In the more recent forms of mobile homes, conventional furniture fabrication methods introduce further problems. For example, these homes sometimes travel over rough terrain which shakes all structure therein. As a result, joints loosen and furniture tends to lose its shape. Moreover, during accidents every screw, nail, and splinter in the home becomes a potentially lethal weapon.

Once the drawer is made, it should slide smoothly into the cabinet, and should not shake or lose shape due to the mobile home vibrations. Besides being a noise nuisance, the shaking can also weaken the drawer construction. Thus, a sudden violent vibration or accident can misalign or destroy the drawer, while within the cabinet. This shaking is especially troublesome when it causes the drawer to lose its shape, bind and tend to jam in the cabinet.

Accordingly, an object of the invention is to provide a new and improved knockdown drawer construction. Here an object of the invention is to provide a method of drawer construction which makes it quick and easy to assemble a drawer that holds together and retains its shape despite the shaking and jostling.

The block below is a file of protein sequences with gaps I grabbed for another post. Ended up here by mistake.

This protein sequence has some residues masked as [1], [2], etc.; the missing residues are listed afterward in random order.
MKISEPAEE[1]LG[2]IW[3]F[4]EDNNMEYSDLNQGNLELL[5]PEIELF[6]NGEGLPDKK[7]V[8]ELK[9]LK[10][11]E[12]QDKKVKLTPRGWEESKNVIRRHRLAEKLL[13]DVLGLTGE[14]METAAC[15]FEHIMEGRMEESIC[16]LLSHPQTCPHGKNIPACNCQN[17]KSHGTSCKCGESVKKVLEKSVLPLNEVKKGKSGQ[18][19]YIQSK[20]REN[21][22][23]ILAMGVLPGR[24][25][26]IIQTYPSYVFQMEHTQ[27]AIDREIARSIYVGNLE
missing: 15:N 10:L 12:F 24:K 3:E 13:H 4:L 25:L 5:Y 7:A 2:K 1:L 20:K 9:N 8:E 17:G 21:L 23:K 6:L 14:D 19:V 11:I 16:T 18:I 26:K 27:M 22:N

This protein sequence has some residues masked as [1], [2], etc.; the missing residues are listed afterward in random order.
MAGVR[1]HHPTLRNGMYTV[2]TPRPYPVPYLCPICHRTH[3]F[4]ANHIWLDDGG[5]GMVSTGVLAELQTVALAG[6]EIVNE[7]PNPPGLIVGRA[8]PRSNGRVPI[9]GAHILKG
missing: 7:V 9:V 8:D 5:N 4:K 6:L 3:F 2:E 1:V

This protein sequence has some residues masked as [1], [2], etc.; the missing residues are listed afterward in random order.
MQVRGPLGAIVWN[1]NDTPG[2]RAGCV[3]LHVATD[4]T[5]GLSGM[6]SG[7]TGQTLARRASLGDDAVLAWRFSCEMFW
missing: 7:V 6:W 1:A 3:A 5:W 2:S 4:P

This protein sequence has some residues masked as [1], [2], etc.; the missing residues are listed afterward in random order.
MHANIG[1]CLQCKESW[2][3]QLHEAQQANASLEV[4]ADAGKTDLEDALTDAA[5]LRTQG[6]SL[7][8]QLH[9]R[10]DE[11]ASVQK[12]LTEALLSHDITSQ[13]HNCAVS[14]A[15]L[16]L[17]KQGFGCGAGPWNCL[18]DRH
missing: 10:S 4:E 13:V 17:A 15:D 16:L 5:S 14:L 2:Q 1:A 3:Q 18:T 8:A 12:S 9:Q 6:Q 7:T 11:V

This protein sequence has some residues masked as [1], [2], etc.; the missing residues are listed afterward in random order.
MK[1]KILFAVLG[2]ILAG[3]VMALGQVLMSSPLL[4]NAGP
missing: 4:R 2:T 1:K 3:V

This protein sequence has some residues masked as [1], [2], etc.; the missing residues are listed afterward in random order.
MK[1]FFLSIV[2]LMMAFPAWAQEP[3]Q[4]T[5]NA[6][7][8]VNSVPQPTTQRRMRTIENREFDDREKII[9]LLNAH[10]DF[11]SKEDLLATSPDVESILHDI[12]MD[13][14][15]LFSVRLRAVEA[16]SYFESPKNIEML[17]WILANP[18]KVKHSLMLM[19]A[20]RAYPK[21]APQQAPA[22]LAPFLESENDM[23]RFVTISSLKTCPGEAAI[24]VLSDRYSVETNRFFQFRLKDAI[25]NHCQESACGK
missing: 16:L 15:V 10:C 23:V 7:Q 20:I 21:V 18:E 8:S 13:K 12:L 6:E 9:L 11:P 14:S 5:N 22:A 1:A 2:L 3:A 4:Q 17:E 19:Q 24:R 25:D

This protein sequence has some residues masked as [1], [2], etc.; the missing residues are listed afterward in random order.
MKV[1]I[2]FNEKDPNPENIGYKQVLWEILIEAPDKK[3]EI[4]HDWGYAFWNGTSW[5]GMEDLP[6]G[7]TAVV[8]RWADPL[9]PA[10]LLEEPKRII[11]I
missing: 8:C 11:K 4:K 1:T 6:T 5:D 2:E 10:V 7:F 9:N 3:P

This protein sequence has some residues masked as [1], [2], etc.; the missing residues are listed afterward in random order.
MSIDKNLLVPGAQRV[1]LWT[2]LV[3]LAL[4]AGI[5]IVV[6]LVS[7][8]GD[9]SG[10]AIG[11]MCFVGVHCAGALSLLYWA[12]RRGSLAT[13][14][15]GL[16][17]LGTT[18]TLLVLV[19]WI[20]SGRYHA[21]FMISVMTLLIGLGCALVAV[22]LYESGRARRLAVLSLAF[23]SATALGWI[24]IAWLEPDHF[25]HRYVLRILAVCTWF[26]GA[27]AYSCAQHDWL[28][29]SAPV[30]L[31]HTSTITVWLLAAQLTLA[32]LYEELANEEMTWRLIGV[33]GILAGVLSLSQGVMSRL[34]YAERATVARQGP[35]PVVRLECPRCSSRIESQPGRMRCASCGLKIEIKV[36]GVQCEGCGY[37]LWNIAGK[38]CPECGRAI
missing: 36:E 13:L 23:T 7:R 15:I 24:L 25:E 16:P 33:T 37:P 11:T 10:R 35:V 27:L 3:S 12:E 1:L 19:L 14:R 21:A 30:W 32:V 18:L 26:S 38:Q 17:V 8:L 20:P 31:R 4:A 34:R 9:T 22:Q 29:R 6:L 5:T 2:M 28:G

Still another object of the invention is to provide modern production methods for enabling knockdown drawer construction by those who have no special skill in cabinet making. Here an object is to provide structures which are small and compact, easy to ship and store in knockdown kit form.

Yet another object is to provide a smoothly gliding drawer which retains shape despite vibrations. Here an object of the invention is to provide a method whereby the amount of shaking of the drawer within the cabinet is minimized.